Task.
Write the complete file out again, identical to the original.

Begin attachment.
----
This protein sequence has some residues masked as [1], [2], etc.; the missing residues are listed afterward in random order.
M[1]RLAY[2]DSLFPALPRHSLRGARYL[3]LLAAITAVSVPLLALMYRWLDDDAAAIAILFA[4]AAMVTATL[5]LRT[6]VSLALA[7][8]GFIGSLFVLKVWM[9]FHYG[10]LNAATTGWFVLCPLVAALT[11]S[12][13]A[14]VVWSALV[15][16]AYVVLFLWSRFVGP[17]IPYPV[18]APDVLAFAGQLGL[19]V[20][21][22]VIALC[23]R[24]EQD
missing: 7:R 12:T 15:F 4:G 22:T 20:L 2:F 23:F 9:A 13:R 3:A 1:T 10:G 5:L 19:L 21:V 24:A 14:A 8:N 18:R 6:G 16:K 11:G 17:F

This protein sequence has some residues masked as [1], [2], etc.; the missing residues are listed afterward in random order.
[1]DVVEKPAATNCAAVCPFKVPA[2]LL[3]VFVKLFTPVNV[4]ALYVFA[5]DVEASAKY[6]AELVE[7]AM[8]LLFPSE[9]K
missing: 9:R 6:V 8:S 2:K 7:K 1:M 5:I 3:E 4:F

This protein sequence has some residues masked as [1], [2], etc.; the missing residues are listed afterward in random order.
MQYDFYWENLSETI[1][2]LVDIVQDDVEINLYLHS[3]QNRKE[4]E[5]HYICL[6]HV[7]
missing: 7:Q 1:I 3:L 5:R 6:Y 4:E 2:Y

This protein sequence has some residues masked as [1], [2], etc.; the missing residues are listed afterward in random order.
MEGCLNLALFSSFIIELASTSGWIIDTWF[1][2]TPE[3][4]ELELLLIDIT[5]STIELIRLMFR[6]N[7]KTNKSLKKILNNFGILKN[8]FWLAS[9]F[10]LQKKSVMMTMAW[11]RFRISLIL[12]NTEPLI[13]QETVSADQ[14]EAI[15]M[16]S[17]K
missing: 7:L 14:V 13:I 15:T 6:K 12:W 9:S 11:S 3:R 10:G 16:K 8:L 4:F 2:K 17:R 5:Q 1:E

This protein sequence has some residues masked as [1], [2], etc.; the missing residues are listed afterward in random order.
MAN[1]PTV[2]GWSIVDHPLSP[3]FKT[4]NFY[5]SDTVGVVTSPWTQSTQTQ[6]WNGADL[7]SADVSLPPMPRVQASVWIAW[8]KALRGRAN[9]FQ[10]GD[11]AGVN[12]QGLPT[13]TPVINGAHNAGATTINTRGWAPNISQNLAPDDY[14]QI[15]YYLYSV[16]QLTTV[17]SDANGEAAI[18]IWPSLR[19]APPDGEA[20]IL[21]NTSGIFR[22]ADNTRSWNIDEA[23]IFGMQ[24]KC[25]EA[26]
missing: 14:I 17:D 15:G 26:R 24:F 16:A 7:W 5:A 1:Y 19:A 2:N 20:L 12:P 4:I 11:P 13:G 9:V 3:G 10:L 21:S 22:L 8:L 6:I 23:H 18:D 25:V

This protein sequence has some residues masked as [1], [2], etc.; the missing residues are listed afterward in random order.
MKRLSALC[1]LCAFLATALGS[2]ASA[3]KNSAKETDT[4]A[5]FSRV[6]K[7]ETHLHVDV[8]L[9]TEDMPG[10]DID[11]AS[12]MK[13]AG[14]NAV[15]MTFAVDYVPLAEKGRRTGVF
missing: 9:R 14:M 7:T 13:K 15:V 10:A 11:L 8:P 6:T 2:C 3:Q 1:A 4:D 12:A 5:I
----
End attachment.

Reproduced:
This protein sequence has some residues masked as [1], [2], etc.; the missing residues are listed afterward in random order.
M[1]RLAY[2]DSLFPALPRHSLRGARYL[3]LLAAITAVSVPLLALMYRWLDDDAAAIAILFA[4]AAMVTATL[5]LRT[6]VSLALA[7][8]GFIGSLFVLKVWM[9]FHYG[10]LNAATTGWFVLCPLVAALT[11]S[12][13]A[14]VVWSALV[15][16]AYVVLFLWSRFVGP[17]IPYPV[18]APDVLAFAGQLGL[19]V[20][21][22]VIALC[23]R[24]EQD
missing: 7:R 12:T 15:F 4:G 22:T 20:L 2:F 23:F 9:A 13:R 3:A 1:T 10:G 5:L 19:L 21:V 24:A 14:A 8:N 18:R 6:G 16:K 11:G 17:F

This protein sequence has some residues masked as [1], [2], etc.; the missing residues are listed afterward in random order.
[1]DVVEKPAATNCAAVCPFKVPA[2]LL[3]VFVKLFTPVNV[4]ALYVFA[5]DVEASAKY[6]AELVE[7]AM[8]LLFPSE[9]K
missing: 9:R 6:V 8:S 2:K 7:K 1:M 5:I 3:E 4:F

This protein sequence has some residues masked as [1], [2], etc.; the missing residues are listed afterward in random order.
MQYDFYWENLSETI[1][2]LVDIVQDDVEINLYLHS[3]QNRKE[4]E[5]HYICL[6]HV[7]
missing: 7:Q 1:I 3:L 5:R 6:Y 4:E 2:Y

This protein sequence has some residues masked as [1], [2], etc.; the missing residues are listed afterward in random order.
MEGCLNLALFSSFIIELASTSGWIIDTWF[1][2]TPE[3][4]ELELLLIDIT[5]STIELIRLMFR[6]N[7]KTNKSLKKILNNFGILKN[8]FWLAS[9]F[10]LQKKSVMMTMAW[11]RFRISLIL[12]NTEPLI[13]QETVSADQ[14]EAI[15]M[16]S[17]K
missing: 7:L 14:V 13:I 15:T 6:K 12:W 9:S 11:S 3:R 10:G 16:K 8:L 4:F 2:K 17:R 5:Q 1:E

This protein sequence has some residues masked as [1], [2], etc.; the missing residues are listed afterward in random order.
MAN[1]PTV[2]GWSIVDHPLSP[3]FKT[4]NFY[5]SDTVGVVTSPWTQSTQTQ[6]WNGADL[7]SADVSLPPMPRVQASVWIAW[8]KALRGRAN[9]FQ[10]GD[11]AGVN[12]QGLPT[13]TPVINGAHNAGATTINTRGWAPNISQNLAPDDY[14]QI[15]YYLYSV[16]QLTTV[17]SDANGEAAI[18]IWPSLR[19]APPDGEA[20]IL[21]NTSGIFR[22]ADNTRSWNIDEA[23]IFGMQ[24]KC[25]EA[26]
missing: 14:I 17:D 15:G 26:R 24:F 16:A 7:W 5:A 1:Y 19:A 2:N 20:L 12:P 4:I 11:P 13:G 9:V 3:G 10:L 21:S 22:L 8:L 6:I 23:H 18:D 25:V

This protein sequence has some residues masked as [1], [2], etc.; the missing residues are listed afterward in random order.
MKRLSALC[1]LCAFLATALGS[2]ASA[3]KNSAKETDT[4]A[5]FSRV[6]K[7]ETHLHVDV[8]L[9]TEDMPG[10]DID[11]AS[12]MK[13]AG[14]NAV[15]MTFAVDYVPLAEKGRRTGVF
missing: 9:R 14:M 7:T 13:K 15:V 10:A 11:L 8:P 6:T 2:C 3:Q 1:A 4:D 12:A 5:I